British born Terry-Thomas was an actor who found international appeal and fame. Born Thomas Terry Hoar-Stevens, he chose the stage name Terry Thomas when he tried his hand at theater after a long string of vocations that failed to pan out. He later added the hyphen, which he felt represented his signature gap between his teeth. With his trademark looks and catchphrases (“jolly good show”), Thomas was equally popular in films on this side of the pond. By the 1960s, he became a beloved actor in meatier character roles, often with a low-brow comedy edge, such as: IT’S A MAD MAD MAD MAD WORLD (1963), HOW TO MURDER YOUR WIFE (1965), THOSE MAGNIFICENT MEN IN THEIR FLYING MACHINES… (1965), HOW SWEET IT IS! (1968). Thomas was diagnosed with Parkinson’s in 1971. He tried to pick up parts here and there in the 1970s and 1980s, but it grew more difficult to act as the disease progressed. He became nearly destitute financially, selling off his estate, living in a meager flat with growing medical costs and unable to work. Friends and fellow actors created a fundraiser on his behalf so he could live out his days in dignity. He died in 1990 at the age of 78 years old.

Celeste Holm was a successful and prolific actress across stage, television, and film. She gave strong performances early in her film career including GENTLEMAN’S AGREEMENT, 1947 (she won both an Academy Award and a Golden Globe for her performance as Best Actress in a Supporting Role), THE SNAKE PIT, 1948, COME TO THE STABLE, 1949 (she was nominated for an Academy Award as Best Actress in a Supporting Role), ALL ABOUT EVE, 1950 (again nominated for an Academy Award for Best Actress in a Supporting Role). Starting early in the 1950s, Holm transitioned to mostly television roles for the rest of her career, which continued right up until her final year. She passed away at age 95 in 2012, after working over a hundred acting credits.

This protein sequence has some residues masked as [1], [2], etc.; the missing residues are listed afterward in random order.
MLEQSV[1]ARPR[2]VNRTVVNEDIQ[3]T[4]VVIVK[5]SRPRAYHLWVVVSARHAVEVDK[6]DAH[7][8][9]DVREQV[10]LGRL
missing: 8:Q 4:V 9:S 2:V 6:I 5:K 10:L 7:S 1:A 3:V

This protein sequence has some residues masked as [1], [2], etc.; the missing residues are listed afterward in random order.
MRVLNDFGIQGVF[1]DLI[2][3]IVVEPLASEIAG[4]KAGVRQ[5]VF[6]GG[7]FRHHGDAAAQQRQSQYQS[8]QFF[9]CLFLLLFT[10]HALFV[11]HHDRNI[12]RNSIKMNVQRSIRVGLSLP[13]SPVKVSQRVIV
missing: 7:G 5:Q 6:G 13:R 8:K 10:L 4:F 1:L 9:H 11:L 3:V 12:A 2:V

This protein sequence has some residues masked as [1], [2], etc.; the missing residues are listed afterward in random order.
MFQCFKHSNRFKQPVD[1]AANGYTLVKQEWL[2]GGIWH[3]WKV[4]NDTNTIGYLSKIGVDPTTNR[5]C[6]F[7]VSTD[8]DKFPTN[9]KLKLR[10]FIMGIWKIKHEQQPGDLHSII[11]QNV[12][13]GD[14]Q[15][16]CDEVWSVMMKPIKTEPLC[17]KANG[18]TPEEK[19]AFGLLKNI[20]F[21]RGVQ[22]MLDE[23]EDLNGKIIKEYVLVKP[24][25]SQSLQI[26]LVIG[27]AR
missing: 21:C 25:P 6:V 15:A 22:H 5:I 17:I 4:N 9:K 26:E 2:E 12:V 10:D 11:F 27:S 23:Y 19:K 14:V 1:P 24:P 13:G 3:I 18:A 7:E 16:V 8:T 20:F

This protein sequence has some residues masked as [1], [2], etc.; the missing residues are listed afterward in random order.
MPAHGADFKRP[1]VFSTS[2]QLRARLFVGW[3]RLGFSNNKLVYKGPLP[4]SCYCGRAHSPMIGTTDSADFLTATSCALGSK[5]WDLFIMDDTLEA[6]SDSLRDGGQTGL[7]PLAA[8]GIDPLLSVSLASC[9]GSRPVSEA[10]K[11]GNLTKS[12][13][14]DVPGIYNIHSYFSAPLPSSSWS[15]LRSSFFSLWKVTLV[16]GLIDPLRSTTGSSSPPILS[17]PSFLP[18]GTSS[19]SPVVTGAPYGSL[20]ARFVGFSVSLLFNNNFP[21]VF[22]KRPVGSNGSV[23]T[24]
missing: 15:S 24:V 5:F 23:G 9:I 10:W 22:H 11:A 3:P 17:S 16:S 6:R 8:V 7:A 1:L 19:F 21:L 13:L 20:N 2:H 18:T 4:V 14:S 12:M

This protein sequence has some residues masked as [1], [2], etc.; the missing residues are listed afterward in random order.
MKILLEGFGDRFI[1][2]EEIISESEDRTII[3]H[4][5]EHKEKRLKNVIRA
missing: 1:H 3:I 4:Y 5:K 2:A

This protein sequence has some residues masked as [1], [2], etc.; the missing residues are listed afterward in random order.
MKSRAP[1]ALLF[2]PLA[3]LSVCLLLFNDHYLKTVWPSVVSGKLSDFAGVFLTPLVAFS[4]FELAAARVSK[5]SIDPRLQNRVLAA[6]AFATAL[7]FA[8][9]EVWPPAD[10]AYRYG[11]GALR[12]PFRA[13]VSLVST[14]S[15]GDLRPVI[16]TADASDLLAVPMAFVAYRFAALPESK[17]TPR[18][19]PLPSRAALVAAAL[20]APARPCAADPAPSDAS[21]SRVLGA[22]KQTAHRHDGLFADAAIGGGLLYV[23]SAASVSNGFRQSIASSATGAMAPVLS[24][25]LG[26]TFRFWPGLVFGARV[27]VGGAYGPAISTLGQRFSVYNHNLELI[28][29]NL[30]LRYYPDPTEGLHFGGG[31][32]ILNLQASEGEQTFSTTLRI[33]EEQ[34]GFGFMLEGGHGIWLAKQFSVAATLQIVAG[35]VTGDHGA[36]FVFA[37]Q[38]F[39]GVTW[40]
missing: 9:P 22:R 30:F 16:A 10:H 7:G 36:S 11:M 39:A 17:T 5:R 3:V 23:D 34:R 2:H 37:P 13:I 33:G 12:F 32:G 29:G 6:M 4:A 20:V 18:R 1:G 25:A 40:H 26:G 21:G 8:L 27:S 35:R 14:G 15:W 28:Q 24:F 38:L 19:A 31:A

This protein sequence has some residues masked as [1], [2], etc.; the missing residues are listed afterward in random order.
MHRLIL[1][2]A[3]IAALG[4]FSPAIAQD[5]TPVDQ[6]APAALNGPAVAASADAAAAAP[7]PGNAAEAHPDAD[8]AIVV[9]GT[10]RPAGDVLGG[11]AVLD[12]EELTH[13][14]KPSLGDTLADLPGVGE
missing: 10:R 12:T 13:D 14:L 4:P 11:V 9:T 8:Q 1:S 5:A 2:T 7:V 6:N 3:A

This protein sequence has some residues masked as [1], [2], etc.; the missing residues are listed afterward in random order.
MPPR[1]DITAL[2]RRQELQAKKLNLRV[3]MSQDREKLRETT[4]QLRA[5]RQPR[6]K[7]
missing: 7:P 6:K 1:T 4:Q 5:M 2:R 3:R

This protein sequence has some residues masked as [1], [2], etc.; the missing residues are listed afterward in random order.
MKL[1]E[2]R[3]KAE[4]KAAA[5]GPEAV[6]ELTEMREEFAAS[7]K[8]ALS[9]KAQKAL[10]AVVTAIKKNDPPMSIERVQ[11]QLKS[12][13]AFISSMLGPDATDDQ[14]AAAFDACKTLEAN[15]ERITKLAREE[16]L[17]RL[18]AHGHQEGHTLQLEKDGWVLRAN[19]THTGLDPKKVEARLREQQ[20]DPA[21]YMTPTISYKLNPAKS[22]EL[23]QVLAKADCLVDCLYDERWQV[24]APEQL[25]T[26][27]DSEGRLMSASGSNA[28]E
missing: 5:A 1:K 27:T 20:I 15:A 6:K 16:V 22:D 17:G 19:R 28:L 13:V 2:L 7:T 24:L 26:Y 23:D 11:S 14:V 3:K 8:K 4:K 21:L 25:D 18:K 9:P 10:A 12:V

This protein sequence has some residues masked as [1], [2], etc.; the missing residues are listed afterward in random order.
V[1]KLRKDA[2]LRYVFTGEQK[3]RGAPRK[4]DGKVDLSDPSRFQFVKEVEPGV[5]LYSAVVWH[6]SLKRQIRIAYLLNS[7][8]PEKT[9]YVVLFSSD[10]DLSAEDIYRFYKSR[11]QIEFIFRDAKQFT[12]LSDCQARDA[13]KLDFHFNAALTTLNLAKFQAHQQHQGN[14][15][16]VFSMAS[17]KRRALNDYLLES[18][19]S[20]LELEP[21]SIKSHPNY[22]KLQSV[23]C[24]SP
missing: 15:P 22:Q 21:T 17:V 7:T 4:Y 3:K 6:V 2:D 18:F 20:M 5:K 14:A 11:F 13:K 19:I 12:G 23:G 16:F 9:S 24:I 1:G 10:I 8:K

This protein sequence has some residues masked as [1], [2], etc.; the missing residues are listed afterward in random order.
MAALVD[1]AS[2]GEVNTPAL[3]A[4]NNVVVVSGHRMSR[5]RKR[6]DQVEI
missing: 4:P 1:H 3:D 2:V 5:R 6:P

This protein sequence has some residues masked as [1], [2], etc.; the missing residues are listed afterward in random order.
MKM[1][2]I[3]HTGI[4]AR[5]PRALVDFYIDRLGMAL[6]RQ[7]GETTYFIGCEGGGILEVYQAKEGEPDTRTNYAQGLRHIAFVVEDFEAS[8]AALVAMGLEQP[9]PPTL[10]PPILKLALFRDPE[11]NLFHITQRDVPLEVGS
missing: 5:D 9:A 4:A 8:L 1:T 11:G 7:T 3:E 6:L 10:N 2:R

Holm was a popular actress with a highly likable screen persona but somehow got stuck always playing second fiddle to the lead. Ya know, that Eve Arden type who was a gal’s best pal who would repeatedly play the bridesmaid, but never the bride. (In regards to both Holm and Arden, I’d say I’m dumbfounded as to why these first-rate actors could ever be considered second bananas.) Interestingly, Celeste Holm is finally the bride in BACHELOR FLAT, although we never quite make it to the wedding. It’s disappointing we don’t see more of Holm in this picture, as we do the other main cast. I would blame the youth-focused 60s for pushing the Weld and Beymer romance more, but Thomas gets a lion’s share of screen time in comparison. Then again, he’s being chased by bikini-clad young women (who also look too old to be in school) so that may explain his more generous screen time.

Director Tashlin was ready for a rom-com in familiar waters. He began his directing career with animated Looney Tune features in the 1930s and 1940s. With a strong instinct for slapstick and physical comedy, Tashlin transitioned to feature films, directing films starring powerhouses such as Bob Hope, Dean Martin and Jerry Lewis, Jayne Mansfield, and Doris Day.

Fascinating trivia. What do Marilyn Monroe and Debbie Reynolds have in common with this film? There’s a little mystery surrounding a dress worn by Roxanne Arlen as “Mrs. Roberts,” a neighbor. At first sight it is clearly a copy of one of the most famous dresses in fashion in film history, the ‘subway dress’ worn by Marilyn Monroe in THE SEVEN YEAR ITCH. But could it be the actual Marilyn dress designed by Travilla, which was later auctioned as part of the Debbie Reynolds collection? Was it loaned out by the studio for this film and altered to fit this actress? Many rumors and speculations have circled over the decades to this mystery. This article from The Marilyn Monroe Collection site breaks down the details. What do you think?

Is this the real deal- or a knock-off?